“A good man brings good things out of the good stored up in him, and an evil man brings evil things out of the evil stored up in him. But I tell you that everyone will have to give account on the day of judgment for every empty word they have spoken.” — Matthew 12:35-36, NIV
Words have an impact on us and those around us every single day. This means each day we are confronted with a choice: how do we want to use our words? As Christians, we know words are much more than a form of communication. They can be a meaningful tool and a way to share the light of Christ in our lives, or a damaging blow to others and ourselves.
For this reason, it is extremely important to understand how to choose your words wisely. It is easy to use words but impossible to take them back. Sometimes, we only have one chance or moment to choose our words. The results can be beautiful or catastrophic.
In This Weekly Devotional:
What the Heart Is Full of
“A good man brings good things out of the good stored up in his heart, and an evil man brings evil things out of the evil stored up in his heart. For the mouth speaks what the heart is full of.”—Luke 6:45
What is your heart full of? Are there any patterns in particular that you notice? Take a moment a really think about it. What comes to mind?
The Bible gives us one way we can tell what our hearts are full of. Jesus says, “the mouth speaks what the heart is full of,” (Luke 6:45). Now look back on your answers to the previous questions. Do your words align with them? If not, is there something else that could be taking up room in your heart?
Perhaps for some of us we see a pattern or theme in our words or comments. Maybe we struggle with fear or anger or bitterness. On the other hand, maybe our words are hopeful or encouraging or thoughtful.
When we want to choose our words wisely, we need to start by looking at our heart and examining it. It is there where we can find the root to our words.
Unwholesome or Beneficial?
“Do not let any unwholesome talk come out of your mouths, but only what is helpful for building others up according to their needs, that it may benefit those who listen.” — Ephesians 4:29, NIV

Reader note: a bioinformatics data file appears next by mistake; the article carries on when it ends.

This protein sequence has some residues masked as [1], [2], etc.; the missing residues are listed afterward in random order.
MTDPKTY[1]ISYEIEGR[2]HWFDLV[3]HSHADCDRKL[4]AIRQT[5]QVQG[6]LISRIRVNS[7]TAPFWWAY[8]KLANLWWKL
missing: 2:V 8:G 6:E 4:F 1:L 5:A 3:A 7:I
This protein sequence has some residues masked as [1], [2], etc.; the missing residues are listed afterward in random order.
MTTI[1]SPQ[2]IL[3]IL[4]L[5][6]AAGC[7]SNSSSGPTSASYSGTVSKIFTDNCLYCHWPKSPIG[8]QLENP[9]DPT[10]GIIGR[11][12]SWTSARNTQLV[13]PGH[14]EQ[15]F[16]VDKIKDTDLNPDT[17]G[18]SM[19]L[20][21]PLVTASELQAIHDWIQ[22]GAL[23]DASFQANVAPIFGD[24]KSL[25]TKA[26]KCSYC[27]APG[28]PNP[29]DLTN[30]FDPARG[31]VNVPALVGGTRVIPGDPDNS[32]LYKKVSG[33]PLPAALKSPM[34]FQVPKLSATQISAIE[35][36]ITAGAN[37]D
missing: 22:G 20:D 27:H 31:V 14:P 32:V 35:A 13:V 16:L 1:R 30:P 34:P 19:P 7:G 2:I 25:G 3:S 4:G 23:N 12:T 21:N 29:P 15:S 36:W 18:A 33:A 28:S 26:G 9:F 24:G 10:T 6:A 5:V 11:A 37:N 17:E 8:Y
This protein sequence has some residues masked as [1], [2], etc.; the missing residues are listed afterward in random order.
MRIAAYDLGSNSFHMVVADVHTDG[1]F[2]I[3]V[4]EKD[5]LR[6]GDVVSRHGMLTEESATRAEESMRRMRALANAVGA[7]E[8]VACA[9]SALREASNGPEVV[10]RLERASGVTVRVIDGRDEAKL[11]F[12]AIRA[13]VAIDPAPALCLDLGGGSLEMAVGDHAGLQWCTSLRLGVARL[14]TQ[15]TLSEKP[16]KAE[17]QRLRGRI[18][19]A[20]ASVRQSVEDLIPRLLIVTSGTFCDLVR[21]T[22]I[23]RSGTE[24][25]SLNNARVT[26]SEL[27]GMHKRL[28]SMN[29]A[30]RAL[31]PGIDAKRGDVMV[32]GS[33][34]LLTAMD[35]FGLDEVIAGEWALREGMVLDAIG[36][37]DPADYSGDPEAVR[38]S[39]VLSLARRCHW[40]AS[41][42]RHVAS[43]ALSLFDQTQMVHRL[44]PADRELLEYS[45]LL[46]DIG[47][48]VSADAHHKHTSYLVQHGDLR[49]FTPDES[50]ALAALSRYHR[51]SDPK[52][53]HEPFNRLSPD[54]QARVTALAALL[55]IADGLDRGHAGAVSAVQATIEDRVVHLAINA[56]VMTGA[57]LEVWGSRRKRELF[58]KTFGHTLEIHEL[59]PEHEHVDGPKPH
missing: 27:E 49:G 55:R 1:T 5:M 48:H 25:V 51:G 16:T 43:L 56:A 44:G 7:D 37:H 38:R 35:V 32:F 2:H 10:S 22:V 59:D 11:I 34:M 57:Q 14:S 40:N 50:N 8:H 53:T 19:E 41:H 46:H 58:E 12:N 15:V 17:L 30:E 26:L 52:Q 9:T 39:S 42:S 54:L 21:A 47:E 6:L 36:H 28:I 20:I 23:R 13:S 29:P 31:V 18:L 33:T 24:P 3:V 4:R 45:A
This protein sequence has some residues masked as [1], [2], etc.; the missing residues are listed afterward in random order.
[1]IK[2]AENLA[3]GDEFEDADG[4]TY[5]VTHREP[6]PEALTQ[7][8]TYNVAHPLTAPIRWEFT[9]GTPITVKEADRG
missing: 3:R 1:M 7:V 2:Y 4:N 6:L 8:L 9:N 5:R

When we are examining our words and hearts, we must gauge whether our words are unwholesome or beneficial. The best way to do this is by turning to the Bible, our source of truth to see what it has to say about the difference between beneficial words and unwholesome talk.
Beneficial Words: Sweet to the Soul
“Gracious words are a honeycomb, sweet to the soul and healing to the bones.” — Proverbs 16:24
Ephesians 4:29 tells us that beneficial talk builds others up. Proverbs 16:24 tells us gracious words are a honeycomb. 1 Thessalonians 5:18 says “give thanks in all circumstances; for this is God’s will for you in Christ Jesus.” These are just a few of the many verses we can find relating to our words in the Bible.
So, when we are examining if our words are beneficial, we need to take a look at their purpose. Are we honoring and bringing thanks and glory to God? Are we benefiting others? Are we being gracious and loving with what we say?
If the answer is no, is our talk unwholesome? What is the purpose for our words?
Of course, we have average conversations all the time that are not clearly in either category. From what kind of food to buy at the store to when to plan an event, we frequently have ordinary everyday conversations. However, even in these conversations we can choose to honor God and others.
For instance, we can choose to encourage others when they are talking about a hard situation instead of comparing or feeding the negativity. Although this is an ordinary conversation, our perspective on it can help us choose our words wisely.
“But now you must also rid yourselves of all such things as these: anger, rage, malice, slander, and filthy language from your lips.” — Colossians 3:8, NIV
How do we know if unwholesome talk is coming out of our mouths? If the words are coming from a place of anger or pride or fear, they could be unwholesome. If our words are not honoring to God, we should not be saying them. If our words are damaging to others, we should reexamine our intention and our hearts.
There is no set of guidelines that sorts every possible word or phrase into beneficial or unwholesome categories. That is where we must depend on Scripture and the Holy Spirit to guide us and give us the right hearts and words that are needed.
Being Slow to Speak: The Wisdom in Waiting
“My dear brothers and sisters, take note of this: Everyone should be quick to listen, slow to speak and slow to become angry.” — James 1:19, NIV
At times, our strongest response is a wordless one. Our instinct may to be to respond immediately to get our thoughts out there, whether it be verbal or through a message. However, the Word of God tells us the strength in being slow to speak and quick to listen. Are we always filling in the silences? Do we prioritize our thoughts and opinions over those of others? Do we hastily jump to our next phrase?
Solomon wrote “Even fools are thought wise if they keep silent, and discerning if they hold their tongues,” (Proverbs 17:28, NIV). Our words, or lack thereof, say a lot about us. It is important that we take the time to consider before we speak and really listen.
Grand Canyon University (GCU) has a Christian identity and a rich history. GCU offers chapel services, life groups and outreach opportunities to help students grow spiritually. To learn more about joining the GCU community, fill out the form at the top of your page.
Approved by the local outreach ministry coordinator of the Office of Spiritual Life on Feb. 23, 2023.
The views and opinions expressed in this article are those of the author’s and do not necessarily reflect the official policy or position of Grand Canyon University. Any sources cited were accurate as of the publish date.